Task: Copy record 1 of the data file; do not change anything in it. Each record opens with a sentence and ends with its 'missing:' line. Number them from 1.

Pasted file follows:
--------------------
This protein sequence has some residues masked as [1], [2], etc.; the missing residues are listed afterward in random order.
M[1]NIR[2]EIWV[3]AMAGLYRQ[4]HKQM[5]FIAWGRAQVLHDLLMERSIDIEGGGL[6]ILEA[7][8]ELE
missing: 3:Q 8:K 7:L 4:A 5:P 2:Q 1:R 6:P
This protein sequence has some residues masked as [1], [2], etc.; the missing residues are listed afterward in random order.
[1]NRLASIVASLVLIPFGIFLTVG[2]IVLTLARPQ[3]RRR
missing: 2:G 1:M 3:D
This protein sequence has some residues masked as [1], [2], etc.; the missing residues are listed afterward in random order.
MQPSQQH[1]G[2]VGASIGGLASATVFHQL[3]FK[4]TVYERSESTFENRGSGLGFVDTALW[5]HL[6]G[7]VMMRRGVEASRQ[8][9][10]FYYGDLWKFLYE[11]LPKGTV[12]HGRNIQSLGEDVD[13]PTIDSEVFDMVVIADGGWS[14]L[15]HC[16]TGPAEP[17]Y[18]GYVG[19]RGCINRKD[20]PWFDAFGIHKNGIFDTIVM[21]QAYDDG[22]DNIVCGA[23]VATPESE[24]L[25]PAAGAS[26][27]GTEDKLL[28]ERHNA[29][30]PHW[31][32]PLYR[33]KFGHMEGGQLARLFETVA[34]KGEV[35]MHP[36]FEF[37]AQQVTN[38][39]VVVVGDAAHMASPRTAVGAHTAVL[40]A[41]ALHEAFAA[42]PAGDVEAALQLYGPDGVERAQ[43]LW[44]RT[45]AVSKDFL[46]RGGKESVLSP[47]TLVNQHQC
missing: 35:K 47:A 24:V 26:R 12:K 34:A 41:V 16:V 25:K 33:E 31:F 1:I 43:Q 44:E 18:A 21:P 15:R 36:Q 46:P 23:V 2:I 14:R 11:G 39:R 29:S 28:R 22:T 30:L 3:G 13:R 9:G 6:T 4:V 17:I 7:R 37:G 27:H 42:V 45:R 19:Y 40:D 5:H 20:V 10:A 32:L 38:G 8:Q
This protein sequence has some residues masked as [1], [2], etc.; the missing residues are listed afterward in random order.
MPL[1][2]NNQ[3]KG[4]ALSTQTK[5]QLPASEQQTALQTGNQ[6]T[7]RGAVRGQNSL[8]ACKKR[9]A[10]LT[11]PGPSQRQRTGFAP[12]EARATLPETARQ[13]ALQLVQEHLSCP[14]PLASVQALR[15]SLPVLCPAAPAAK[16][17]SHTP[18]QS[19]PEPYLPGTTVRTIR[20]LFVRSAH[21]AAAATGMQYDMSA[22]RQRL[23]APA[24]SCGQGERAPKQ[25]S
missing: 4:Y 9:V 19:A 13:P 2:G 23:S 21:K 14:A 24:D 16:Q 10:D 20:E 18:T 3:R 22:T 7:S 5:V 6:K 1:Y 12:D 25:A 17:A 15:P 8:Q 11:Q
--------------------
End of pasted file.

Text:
This protein sequence has some residues masked as [1], [2], etc.; the missing residues are listed afterward in random order.
M[1]NIR[2]EIWV[3]AMAGLYRQ[4]HKQM[5]FIAWGRAQVLHDLLMERSIDIEGGGL[6]ILEA[7][8]ELE
missing: 3:Q 8:K 7:L 4:A 5:P 2:Q 1:R 6:P